# Equivalent condition to sequence being Cauchy

When reading a discussion in lecture notes about Cauchy sequences, the notes mention an equivalent condition for a sequence to be Cauchy that I am having trouble showing is true. The original definition of a Cauchy sequence we have used so far is replicated below.

A sequence $$(a_n)_{n\in\mathbb{N}}$$ is Cauchy if for all $$\epsilon>0$$, there exists $$N\in\mathbb{R}$$ such that $$|a_n-a_m|<\epsilon$$ for all $$n,m>N$$.

## The Condition

Proposition: $$(a_n)_{n\in\mathbb{N}}$$ is Cauchy if and only if for all $$\epsilon>0$$, there exist $$N_\epsilon,x_\epsilon$$ such that $$a_n \in \mathcal O_\epsilon(x_\epsilon)$$ for all $$n>N$$.

## Attempt

Proof: If we have that for all $$\epsilon>0$$ there exists $$N_\epsilon,x_\epsilon$$ such that $$a_n\in\mathcal O_\epsilon(x_\epsilon)$$ then we may say that there exists $$N_\epsilon,x_\epsilon$$ for which $$|a_n-x_\epsilon|<\epsilon/2$$ and $$|a_m-x_\epsilon|<\epsilon/2$$ for all $$n,m>N_\epsilon$$. Hence we have that for all $$\epsilon>0$$, there exists $$N_\epsilon, x_\epsilon$$ such that:

$$|a_m-a_n|=|(a_m-x_\epsilon)-(a_n-x_\epsilon)|\leq |a_m-x_\epsilon|+|a_n-x_\epsilon|<\epsilon/2+\epsilon/2 = \epsilon.$$ Thus the sequence is Cauchy.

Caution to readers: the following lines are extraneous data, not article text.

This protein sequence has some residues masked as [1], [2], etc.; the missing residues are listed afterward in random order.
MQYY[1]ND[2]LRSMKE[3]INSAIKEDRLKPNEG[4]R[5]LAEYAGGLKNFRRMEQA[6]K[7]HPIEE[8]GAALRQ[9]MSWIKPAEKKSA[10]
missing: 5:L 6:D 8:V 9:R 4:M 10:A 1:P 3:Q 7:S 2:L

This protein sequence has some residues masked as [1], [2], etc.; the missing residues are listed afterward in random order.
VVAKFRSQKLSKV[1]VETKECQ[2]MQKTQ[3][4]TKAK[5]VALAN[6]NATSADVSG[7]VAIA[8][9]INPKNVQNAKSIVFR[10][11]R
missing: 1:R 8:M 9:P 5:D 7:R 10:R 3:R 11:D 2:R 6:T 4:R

Now consider the other direction. We have proven earlier that Cauchy sequences are bounded. Hence there exists a convergent subsequence, call it $$(a_m)$$ such that $$a_m$$ tends to some $$x_\epsilon$$. Then also since $$(a_n)$$ is Cauchy, $$|a_n-a_m|<\epsilon/2$$. Thus $$|a_n-x_\epsilon| = |(a_n-a_m)-(x_\epsilon-a_m)| < \epsilon/2 + \epsilon/2= \epsilon.$$

Is my proof correct?

Edit: as per request in comments I define $$\mathcal O_\epsilon(X):= (X-\epsilon, X+\epsilon)$$.

• As someone whose never seen the $\mathcal{O}$ notation, can you define it for me? Thanks! Commented Sep 27, 2019 at 13:08
• I edited the post for you. Commented Sep 27, 2019 at 13:31

## 1 Answer

Yes it is correct but you can simplify the "other direction" argument :

let $$\epsilon > 0$$. There is $$N$$ such that $$\forall n,m > N, \, |a_n - a_m| < \epsilon$$.
Now set $$x_\epsilon := a_{N+1}$$ and $$N_\epsilon :=N$$. For $$n > N_\epsilon$$, you have $$|a_n - x_\epsilon| < \epsilon$$ as desired.

• This is much simpler, thank you. Commented Sep 27, 2019 at 13:40